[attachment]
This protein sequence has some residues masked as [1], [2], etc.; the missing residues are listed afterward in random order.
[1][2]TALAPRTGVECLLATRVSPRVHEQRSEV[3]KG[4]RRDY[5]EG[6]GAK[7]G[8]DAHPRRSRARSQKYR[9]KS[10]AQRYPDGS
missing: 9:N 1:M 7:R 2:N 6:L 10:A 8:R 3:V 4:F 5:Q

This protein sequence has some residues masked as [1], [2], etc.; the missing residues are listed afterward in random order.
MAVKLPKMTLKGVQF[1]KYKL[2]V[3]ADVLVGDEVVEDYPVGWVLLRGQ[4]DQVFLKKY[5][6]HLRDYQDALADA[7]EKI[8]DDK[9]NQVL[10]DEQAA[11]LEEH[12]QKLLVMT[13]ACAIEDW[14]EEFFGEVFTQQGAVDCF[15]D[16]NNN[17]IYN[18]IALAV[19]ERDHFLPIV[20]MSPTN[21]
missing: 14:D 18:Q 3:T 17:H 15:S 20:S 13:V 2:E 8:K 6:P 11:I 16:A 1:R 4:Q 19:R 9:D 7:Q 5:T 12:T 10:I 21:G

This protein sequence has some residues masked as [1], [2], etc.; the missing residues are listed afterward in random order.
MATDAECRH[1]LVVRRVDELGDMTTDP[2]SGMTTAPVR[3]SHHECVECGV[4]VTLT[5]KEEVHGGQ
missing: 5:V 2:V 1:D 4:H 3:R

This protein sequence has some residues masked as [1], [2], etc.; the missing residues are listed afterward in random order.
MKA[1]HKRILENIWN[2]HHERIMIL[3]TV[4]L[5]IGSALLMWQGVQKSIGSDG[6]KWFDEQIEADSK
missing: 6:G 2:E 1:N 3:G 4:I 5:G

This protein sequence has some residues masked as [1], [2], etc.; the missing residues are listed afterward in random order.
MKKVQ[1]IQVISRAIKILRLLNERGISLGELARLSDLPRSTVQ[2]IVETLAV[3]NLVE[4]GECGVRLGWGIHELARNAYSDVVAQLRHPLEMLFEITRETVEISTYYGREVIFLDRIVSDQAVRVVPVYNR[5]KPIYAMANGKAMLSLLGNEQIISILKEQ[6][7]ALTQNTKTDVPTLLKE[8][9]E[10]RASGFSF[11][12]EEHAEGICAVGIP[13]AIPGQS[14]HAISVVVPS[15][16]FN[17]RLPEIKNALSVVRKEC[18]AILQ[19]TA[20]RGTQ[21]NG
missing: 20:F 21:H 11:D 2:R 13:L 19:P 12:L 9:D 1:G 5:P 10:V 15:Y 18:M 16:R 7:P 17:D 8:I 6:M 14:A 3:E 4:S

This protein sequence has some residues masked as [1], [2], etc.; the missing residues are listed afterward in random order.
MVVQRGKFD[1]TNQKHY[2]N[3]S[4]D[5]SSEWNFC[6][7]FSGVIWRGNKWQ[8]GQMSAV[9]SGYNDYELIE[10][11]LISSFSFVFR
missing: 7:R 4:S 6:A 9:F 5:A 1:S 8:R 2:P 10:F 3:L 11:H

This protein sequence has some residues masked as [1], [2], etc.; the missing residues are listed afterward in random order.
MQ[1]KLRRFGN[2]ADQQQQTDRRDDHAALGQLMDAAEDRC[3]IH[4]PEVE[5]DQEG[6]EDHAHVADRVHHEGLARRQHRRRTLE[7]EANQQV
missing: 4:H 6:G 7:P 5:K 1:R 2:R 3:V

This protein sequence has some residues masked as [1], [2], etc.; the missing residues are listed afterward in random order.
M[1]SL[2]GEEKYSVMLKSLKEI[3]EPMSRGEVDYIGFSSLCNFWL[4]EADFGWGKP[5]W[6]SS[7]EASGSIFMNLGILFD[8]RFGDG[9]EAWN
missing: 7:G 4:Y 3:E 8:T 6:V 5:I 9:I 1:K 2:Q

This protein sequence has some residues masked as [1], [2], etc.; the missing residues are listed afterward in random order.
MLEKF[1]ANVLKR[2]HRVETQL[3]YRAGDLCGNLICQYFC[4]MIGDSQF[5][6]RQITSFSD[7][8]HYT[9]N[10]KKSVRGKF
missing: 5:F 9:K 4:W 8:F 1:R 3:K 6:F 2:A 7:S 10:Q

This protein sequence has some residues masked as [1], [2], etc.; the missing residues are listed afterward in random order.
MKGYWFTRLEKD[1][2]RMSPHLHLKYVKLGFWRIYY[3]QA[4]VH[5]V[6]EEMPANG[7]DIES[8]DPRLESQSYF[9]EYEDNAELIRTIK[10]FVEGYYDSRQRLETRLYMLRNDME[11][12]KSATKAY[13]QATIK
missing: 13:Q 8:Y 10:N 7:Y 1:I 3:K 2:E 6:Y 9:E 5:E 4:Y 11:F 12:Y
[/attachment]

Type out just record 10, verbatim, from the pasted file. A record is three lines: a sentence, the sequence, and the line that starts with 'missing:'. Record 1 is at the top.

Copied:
This protein sequence has some residues masked as [1], [2], etc.; the missing residues are listed afterward in random order.
MKGYWFTRLEKD[1][2]RMSPHLHLKYVKLGFWRIYY[3]QA[4]VH[5]V[6]EEMPANG[7]DIES[8]DPRLESQSYF[9]EYEDNAELIRTIK[10]FVEGYYDSRQRLETRLYMLRNDME[11][12]KSATKAY[13]QATIK
missing: 13:Q 8:Y 10:N 7:Y 1:I 3:K 2:E 6:Y 9:E 5:E 4:Y 11:F 12:Y